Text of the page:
“We may be frustrated with the dominance of a majority government, but we like even less the horse-trading and political manipulations of minority governments. The first-past-the-post system of selecting MPs also has the advantage of encouraging political parties to be broadly based and ideologically moderate, so that they can obtain enough support to form a national government.
Given the geographic, linguistic and cultural diversity of the country, the ability of a political party to accommodate this diversity becomes one of the tests it must meet in order to form a government. As much as the first-past-the-post system allows for majority governments to be the rule rather than the exception, it is important to recognize that this system also allows for regional or ideological voices to emerge and be represented in our national legislature.”
The Democratic Unionist Party (DUP)
Things may change overnight (I’m researching and writing this on Saturday daytime), but to date, the reaction to the DUP has not been positive. They are anti-abortion, anti-homosexuality, pro-creationist and have links with paramilitary terrorist groups. There also may be an issue with the Good Friday Agreement as Westminster would no longer be an independent arbitrator in Stormont (NI parliament) disagreements.
I curated a newsletter on Northern Irish politics in January of this year – it was clear then that interest in NI had significantly dropped off, both in Dublin and in London. Now we might have to educate ourselves again.
Who are the DUP?
“The Democratic Unionist Party, founded and led by the late Reverend Ian Paisley, is the only Northern Ireland Party that was in favour of Brexit while most Northern Irish voters supported Remain.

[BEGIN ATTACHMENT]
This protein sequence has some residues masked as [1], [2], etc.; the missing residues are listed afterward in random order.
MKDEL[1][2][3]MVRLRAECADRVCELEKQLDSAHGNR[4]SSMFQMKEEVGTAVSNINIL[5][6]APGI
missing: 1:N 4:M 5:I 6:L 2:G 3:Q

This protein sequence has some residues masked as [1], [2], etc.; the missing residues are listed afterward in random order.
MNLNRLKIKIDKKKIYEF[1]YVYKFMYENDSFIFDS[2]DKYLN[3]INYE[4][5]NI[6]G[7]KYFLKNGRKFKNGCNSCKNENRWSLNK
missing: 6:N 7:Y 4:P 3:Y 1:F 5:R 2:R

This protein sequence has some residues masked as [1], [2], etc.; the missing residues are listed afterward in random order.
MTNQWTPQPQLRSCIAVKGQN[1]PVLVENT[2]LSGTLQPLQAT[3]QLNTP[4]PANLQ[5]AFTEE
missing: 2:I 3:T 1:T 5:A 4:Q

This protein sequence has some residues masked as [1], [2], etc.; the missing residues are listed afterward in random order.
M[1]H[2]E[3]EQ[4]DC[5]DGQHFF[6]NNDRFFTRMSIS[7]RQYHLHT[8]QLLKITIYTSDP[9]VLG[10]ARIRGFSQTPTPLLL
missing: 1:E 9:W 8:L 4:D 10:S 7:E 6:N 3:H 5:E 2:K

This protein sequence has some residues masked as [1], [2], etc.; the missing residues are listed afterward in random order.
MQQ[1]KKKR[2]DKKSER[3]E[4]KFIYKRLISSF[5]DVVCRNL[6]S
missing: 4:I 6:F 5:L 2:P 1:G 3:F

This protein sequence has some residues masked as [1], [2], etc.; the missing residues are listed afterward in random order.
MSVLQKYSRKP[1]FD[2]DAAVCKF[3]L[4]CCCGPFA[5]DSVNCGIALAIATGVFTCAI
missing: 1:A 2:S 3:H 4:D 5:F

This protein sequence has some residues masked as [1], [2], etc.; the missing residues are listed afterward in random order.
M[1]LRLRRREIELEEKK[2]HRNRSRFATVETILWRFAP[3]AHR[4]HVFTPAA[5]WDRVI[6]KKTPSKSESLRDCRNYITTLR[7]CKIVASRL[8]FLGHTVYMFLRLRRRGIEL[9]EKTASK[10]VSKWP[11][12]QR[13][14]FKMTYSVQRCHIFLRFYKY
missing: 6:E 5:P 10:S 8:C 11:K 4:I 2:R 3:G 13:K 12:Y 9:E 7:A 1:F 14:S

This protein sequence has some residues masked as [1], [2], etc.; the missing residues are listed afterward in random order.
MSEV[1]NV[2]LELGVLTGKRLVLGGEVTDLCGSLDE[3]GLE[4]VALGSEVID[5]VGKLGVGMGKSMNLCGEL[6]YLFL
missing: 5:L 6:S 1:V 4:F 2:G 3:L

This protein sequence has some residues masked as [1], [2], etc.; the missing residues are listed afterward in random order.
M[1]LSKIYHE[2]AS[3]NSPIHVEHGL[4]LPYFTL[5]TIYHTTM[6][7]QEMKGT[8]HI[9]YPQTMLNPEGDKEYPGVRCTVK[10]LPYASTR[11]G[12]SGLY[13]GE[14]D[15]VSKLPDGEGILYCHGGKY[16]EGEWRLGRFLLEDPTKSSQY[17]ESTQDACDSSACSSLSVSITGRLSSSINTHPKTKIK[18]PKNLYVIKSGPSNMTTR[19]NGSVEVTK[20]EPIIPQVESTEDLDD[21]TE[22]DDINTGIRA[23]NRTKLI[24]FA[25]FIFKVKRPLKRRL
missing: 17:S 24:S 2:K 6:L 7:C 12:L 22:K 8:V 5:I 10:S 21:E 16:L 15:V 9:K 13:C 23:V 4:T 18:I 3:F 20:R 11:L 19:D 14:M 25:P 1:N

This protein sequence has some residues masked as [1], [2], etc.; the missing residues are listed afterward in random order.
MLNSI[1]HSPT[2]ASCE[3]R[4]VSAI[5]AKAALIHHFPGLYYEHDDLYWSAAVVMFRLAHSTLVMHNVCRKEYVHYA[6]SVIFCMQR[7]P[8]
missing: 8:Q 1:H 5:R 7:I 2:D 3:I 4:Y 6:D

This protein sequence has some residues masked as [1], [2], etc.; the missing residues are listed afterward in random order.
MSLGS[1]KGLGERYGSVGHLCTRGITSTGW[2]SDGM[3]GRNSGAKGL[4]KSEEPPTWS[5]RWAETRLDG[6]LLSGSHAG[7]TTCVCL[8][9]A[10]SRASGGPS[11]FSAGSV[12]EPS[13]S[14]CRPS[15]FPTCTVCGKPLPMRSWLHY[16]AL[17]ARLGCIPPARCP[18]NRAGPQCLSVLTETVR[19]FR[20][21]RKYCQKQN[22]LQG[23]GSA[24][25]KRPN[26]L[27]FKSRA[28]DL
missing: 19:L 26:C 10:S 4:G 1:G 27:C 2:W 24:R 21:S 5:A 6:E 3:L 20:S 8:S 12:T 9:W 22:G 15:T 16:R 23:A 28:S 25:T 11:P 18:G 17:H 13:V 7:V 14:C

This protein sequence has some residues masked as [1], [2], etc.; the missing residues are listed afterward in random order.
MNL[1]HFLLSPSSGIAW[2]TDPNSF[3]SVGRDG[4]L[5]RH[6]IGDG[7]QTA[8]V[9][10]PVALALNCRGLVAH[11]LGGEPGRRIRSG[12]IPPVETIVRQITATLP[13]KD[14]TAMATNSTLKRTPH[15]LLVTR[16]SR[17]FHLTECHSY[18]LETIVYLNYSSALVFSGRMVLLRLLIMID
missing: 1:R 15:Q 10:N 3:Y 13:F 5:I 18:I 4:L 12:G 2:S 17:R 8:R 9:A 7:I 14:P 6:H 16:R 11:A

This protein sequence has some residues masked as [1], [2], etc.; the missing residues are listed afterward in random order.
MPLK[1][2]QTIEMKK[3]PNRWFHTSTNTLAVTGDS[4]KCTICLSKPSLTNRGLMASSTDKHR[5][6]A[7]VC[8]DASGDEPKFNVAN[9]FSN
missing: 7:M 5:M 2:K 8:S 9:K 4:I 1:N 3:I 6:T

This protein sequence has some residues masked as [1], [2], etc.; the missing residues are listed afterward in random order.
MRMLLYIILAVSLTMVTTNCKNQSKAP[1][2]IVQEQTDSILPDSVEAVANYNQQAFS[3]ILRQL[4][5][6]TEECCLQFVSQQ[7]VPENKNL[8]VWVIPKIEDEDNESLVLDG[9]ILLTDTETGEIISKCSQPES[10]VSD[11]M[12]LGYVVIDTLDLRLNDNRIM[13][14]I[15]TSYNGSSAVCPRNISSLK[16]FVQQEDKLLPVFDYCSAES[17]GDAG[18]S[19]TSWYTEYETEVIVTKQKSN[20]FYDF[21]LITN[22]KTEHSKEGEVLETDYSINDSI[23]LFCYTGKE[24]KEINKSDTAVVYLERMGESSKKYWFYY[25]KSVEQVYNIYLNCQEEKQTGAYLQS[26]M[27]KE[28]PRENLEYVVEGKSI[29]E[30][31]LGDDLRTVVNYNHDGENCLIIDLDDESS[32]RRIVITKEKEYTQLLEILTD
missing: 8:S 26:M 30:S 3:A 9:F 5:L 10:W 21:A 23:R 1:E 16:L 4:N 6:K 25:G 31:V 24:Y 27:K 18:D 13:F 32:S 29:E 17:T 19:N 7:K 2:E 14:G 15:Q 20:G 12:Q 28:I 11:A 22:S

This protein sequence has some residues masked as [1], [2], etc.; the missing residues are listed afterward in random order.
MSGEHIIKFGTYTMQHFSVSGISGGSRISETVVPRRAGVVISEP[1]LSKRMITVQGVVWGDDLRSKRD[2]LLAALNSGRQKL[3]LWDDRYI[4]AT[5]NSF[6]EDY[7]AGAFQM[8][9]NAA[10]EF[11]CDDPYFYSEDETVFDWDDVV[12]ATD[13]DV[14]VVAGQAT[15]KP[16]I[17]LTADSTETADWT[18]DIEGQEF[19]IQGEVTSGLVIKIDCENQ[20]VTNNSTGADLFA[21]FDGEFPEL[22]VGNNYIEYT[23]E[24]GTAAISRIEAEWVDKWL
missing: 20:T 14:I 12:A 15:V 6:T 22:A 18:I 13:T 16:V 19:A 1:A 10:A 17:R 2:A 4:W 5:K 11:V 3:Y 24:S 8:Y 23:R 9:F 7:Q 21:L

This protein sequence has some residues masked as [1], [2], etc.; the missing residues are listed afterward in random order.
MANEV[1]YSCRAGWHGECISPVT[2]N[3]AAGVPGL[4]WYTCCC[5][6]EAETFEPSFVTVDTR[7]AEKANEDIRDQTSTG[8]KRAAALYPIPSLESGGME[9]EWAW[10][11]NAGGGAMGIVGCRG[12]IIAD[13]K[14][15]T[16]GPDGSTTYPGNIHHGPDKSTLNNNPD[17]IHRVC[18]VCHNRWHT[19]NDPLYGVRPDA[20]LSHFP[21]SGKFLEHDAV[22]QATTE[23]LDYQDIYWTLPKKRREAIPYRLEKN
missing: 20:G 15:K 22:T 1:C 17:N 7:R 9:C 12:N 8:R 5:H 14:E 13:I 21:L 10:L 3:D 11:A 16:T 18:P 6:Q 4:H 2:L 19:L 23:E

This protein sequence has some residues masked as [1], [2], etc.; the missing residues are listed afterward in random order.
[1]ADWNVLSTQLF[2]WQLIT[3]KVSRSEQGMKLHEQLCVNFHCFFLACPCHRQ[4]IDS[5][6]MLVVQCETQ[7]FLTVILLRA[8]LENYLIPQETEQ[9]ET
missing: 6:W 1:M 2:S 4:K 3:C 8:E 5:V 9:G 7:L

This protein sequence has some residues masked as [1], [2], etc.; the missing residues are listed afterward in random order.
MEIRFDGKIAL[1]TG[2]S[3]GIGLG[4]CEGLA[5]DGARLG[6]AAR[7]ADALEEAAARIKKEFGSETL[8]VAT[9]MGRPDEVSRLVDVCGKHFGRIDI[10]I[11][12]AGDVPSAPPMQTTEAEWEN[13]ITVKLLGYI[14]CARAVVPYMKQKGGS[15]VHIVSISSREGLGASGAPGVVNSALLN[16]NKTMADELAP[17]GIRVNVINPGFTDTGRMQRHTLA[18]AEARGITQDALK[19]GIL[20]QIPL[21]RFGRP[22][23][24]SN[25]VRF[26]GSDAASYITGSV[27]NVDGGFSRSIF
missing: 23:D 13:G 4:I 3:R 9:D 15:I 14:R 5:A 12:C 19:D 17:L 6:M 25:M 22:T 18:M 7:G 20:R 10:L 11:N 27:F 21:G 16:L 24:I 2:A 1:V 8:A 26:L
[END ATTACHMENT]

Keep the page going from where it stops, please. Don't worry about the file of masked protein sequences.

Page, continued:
Although the DUP regularly votes with Conservatives in the Commons its own manifesto diverged from Theresa May’s in its support for retaining the pensions triple lock and universal winter fuel allowance.
But it shares common ground with Sinn Fein, the Irish government and Mrs May in wanting a “seamless and frictionless” border with the Republic after Brexit.”
[favourable portrait of the DUP]
From Westminster, we want:
Sam McBride points out that the DUP had planned for a hung parliament in 2015. He points out that the list doesn’t include any reference to Abortion nor LGBT issues, and instead focusses on funding in Northern Ireland and unionism. See it for yourself here:
And here is Belfast based McBride’s take on the potential DUP coalition:
DUP and a soft Brexit
“Party leader Arlene Foster said she was determined to see free trade between the two parts of the island after Brexit and will put pressure on the British Government to ensure there are no barriers.
At the same time she has secured a deal with the Prime Minister Theresa May that the North will not have special status but be still an integral part of the UK when a deal is done with Brussels.”
In other news…
For the past few weeks, I’ve been experimenting sending the newsletter out on Sunday mornings rather than Friday afternoons. I’m looking to review this decision this week so please do email me if you have a particular preference.
Also, you may have seen a mid-week email from me about raising funds to hire someone to help me run the ECC whilst I’m at university studying echo chambers. If you work for an organisation who may be able to donate a few hundred pounds a month to help support us – then please do get in contact.